Democratic Snohomish County Councilman Brian Sullivan said today he’s not giving up on his dream to serve in Congress.
He said he will remain a candidate in the special election to serve the final month of U.S. Rep. Jay Inslee’s term even though the field ballooned to 11 people last Friday including five who want the job well into the future.
Sullivan filed Friday morning in the race to be decided by voters in the existing 1st Congressional District — which includes south Snohomish County, parts of King County and all of Kitsap County.
This special contest will coincide with the regular election of a representative to serve a two-year term in the district’s redrawn boundaries which stretch from Canada to Redmond and pass through Whatcom, Skagit and Snohomish counties.
Soon after Sullivan filed, the situation got really complicated when five of the seven candidates battling for the two-year term jumped into the special election as well.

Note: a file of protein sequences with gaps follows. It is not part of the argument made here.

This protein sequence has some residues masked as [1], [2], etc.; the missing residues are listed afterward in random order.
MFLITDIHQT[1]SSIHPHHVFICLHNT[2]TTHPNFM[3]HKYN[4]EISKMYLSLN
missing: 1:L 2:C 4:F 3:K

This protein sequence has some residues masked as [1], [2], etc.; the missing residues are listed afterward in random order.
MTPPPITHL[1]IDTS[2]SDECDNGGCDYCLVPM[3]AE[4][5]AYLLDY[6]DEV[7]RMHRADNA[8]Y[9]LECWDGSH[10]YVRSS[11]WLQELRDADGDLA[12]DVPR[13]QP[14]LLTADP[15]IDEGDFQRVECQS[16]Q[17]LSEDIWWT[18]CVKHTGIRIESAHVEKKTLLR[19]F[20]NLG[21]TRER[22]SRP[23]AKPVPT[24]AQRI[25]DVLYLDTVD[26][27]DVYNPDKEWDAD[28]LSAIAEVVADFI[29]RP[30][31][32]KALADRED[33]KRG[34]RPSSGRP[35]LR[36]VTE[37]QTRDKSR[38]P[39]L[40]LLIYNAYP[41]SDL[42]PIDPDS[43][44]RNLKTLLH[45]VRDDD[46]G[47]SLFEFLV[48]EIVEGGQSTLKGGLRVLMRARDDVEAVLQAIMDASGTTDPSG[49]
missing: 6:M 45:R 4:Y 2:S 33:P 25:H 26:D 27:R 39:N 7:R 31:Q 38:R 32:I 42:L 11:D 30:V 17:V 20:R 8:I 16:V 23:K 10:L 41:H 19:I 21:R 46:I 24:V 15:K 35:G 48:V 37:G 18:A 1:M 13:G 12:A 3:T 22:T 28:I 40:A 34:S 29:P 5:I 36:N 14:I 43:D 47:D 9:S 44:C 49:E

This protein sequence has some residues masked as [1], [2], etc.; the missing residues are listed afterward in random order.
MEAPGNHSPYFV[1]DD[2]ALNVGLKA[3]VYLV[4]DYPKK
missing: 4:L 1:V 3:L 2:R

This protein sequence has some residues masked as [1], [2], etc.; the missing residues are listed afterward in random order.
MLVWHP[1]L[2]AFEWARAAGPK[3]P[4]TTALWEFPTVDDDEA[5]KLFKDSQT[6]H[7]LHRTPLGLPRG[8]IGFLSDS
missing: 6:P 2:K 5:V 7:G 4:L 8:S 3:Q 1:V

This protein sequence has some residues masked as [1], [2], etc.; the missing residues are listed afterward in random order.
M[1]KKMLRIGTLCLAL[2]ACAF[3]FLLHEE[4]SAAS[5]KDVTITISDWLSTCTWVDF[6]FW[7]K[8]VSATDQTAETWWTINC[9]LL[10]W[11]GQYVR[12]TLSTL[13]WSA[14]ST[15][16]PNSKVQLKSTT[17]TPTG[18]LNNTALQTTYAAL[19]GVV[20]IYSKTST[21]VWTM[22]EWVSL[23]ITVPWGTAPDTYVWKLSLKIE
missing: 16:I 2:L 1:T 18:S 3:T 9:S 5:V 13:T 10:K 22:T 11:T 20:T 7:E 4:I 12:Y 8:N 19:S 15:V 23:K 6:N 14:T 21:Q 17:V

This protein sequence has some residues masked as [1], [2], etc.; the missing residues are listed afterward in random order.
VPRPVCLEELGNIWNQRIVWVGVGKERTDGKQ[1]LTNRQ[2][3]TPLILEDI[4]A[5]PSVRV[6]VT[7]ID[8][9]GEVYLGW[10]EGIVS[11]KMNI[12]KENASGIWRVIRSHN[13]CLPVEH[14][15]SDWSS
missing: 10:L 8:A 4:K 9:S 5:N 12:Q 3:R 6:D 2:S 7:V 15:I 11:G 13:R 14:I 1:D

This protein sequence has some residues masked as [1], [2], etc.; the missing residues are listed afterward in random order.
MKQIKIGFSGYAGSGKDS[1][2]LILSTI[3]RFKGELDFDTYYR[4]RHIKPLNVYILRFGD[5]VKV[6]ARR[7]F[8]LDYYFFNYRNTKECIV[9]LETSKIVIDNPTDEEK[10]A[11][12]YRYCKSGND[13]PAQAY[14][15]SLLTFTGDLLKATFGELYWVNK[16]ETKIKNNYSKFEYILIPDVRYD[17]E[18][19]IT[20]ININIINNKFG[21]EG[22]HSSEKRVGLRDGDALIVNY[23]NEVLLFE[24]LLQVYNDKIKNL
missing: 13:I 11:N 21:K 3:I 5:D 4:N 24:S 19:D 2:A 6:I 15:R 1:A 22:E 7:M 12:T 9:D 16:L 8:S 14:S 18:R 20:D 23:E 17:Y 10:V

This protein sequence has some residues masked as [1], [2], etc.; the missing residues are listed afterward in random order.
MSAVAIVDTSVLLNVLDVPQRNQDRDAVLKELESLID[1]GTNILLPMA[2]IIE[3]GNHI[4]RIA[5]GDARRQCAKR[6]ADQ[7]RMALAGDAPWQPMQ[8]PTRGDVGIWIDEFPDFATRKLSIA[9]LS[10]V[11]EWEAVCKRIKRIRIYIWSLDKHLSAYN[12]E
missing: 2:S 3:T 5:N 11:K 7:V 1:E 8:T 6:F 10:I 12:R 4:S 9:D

The last-minute arrival of Republican Snohomish County Councilman John Koster and four Democrats – Darcy Burner, Suzan DelBene, Laura Ruderman and Darshan Rauniyar – caused Sullivan to consider withdrawing.
“I’m staying in. This is my one chance to potentially serve in Congress or run for Congress,” said Sullivan of Mukilteo who is in his second term on the county council. “I wrestled with it pretty hard. It was an easy decision to get in. It’s a hard decision to get out.”
State Democratic Party Chairman Dwight Pelz recruited Sullivan in hopes his candidacy would deter all the Democrats from entering the special election. Only Democrat Steve Hobbs – as well as Independent Larry Ishmael — did not file to run in both races.
Pelz had no comment Monday on Sullivan’s decision.
Sullivan, a former Mukilteo councilman and mayor, said he thinks his base of voters is better than the other candidates and might be enough to win.
He said even if he loses, the election will give him a gauge of his political strength in south Snohomish County as he prepares for a possible run for county executive in 2015.
“It helps. It’ll be one of the cheapest polls I’ll ever pay for,” he said, noting he plans to put together a team early next year to take a “serious look” at the county executive race.
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